With a frost warning again tonight, I thought it would be a good time to review the legend of the Three Kings.
I've written about this for the past few years, but it's one of those perennial topics in the gardening world and serves as a reminder that while it's OK in early spring to plant potatoes, peas, cabbage and other cold-tolerant vegetables, you should still hold off on tomatoes, cucumbers, squash, peppers and other tender plants.
The Three Kings, or Three Frozen Kings, is a Czech legend that serves as a warning to protect tender plants against a possible late frost. In one of various forms, the story says the three kings or saints (Pankrac on May 12, Servac on May 13 and Bonifac on May 14) were frozen when the temperature dropped while they were fishing at sea.
On May 15, St. Zofie came along with a kettle of hot water to thaw out the three frozen kings.
Since Czech immigrants found Iowa similar to their home country, those traditions carried over, and, whether or not the story makes sense, it seems sensible in many years to heed the Three Kings warning.
Knowing the last average frost date for your area can also help. That date can vary, however, depending on the source. I’ve seen that in northeast Iowa, the last average frost date is May 10. East-central Iowa is April 30, and southeast Iowa is April 20. This year, we're still experiencing frost in East-central Iowa in May - hence the "average" designation.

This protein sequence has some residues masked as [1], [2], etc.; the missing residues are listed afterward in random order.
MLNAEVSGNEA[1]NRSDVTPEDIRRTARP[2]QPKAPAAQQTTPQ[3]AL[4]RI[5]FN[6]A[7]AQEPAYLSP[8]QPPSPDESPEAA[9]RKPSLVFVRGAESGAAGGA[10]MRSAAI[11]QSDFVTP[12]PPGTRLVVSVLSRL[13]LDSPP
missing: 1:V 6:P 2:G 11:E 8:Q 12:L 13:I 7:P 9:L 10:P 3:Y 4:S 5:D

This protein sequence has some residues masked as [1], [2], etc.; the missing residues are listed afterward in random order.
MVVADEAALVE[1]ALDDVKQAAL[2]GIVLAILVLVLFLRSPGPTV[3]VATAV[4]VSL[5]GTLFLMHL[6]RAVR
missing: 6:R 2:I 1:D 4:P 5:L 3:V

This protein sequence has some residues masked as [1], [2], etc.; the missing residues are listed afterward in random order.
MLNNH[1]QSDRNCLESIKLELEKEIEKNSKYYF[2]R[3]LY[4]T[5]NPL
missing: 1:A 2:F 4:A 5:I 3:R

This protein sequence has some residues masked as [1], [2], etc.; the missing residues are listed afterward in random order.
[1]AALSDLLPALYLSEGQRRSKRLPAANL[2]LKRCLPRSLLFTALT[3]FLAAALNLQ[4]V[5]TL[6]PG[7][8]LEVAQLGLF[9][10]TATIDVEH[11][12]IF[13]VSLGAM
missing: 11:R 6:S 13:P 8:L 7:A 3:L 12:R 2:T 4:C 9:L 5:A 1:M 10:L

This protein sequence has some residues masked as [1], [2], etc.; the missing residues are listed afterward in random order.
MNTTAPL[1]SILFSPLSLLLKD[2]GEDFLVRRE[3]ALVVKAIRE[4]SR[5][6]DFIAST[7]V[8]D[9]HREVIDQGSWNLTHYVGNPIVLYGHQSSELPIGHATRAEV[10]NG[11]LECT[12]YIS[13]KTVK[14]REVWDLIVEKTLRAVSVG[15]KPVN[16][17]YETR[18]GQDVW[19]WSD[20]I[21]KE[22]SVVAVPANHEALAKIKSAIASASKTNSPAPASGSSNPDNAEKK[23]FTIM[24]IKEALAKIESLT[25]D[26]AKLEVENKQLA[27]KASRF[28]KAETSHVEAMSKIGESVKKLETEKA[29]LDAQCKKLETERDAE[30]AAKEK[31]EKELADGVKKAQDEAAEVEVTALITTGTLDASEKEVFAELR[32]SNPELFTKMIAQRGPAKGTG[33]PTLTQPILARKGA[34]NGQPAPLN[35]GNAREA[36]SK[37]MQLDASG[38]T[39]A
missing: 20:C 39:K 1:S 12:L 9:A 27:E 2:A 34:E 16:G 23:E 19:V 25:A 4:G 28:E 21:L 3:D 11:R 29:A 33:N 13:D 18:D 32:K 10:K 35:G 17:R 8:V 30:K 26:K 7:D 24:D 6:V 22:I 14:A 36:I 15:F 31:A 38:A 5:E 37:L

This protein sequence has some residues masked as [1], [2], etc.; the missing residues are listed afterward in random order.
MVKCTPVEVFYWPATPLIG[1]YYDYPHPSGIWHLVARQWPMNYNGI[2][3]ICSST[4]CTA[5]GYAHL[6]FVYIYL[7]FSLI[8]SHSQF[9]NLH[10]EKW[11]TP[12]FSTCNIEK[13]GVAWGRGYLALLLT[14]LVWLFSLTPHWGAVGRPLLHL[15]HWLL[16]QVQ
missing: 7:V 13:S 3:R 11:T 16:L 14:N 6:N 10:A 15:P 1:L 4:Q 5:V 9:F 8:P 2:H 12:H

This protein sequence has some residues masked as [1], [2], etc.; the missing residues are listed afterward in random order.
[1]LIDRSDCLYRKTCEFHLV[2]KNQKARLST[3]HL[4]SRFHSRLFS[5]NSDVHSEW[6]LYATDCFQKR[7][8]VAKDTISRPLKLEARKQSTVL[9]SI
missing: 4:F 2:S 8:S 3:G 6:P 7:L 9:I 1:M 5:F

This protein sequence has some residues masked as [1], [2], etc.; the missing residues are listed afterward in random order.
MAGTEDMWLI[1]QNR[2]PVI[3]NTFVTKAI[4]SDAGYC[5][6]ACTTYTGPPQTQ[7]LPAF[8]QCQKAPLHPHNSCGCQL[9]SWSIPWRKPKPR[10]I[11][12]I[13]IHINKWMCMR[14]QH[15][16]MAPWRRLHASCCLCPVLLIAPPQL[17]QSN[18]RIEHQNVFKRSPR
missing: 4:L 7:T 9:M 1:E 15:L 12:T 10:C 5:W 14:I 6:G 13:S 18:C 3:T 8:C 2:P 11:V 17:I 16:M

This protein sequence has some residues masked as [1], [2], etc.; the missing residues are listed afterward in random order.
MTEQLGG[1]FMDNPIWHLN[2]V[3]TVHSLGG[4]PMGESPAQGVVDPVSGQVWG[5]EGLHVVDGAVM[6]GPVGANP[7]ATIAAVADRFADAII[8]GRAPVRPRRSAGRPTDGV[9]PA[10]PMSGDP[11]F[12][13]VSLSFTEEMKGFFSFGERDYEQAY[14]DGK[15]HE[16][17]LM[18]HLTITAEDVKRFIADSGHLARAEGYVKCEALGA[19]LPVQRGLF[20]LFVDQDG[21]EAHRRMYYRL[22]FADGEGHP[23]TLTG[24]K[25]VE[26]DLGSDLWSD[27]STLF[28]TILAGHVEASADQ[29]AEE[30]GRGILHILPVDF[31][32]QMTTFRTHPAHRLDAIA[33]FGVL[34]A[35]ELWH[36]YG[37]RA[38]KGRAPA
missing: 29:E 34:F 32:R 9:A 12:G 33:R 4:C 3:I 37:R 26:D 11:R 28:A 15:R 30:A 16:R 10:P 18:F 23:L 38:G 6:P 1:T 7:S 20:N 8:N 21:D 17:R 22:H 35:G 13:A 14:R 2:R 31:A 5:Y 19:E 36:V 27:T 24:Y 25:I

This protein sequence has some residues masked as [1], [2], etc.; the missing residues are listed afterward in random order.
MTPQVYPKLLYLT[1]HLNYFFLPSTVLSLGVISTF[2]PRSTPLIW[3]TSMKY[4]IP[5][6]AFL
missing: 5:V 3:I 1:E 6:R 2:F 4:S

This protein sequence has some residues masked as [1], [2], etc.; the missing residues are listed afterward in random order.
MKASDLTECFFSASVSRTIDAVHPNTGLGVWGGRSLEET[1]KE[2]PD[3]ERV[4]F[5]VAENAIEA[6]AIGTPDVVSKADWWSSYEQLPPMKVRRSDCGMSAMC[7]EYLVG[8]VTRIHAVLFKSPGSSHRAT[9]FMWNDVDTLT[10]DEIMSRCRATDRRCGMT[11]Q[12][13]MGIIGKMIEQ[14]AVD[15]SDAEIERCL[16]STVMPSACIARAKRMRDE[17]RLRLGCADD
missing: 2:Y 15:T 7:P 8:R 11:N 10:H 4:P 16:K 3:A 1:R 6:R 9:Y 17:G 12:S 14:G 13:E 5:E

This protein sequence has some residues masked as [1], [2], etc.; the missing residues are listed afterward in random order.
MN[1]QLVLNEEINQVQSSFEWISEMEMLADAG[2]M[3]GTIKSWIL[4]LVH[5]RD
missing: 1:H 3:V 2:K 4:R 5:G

A U.S. Climatography report placed northern Iowa, around Decorah, with a last average frost date of May 26; central Iowa, around the Cedar Rapids area, at May 13 and southern Iowa, around Ottumwa, at May 3. Climatologists say the average can vary, even within the same county. The last frost date might be a week later in low-lying areas or a week earlier on hilltops. Because the frost date is only an average, your safest bet might be to heed the Three Kings warning and wait until May 15 to set out those tender plants.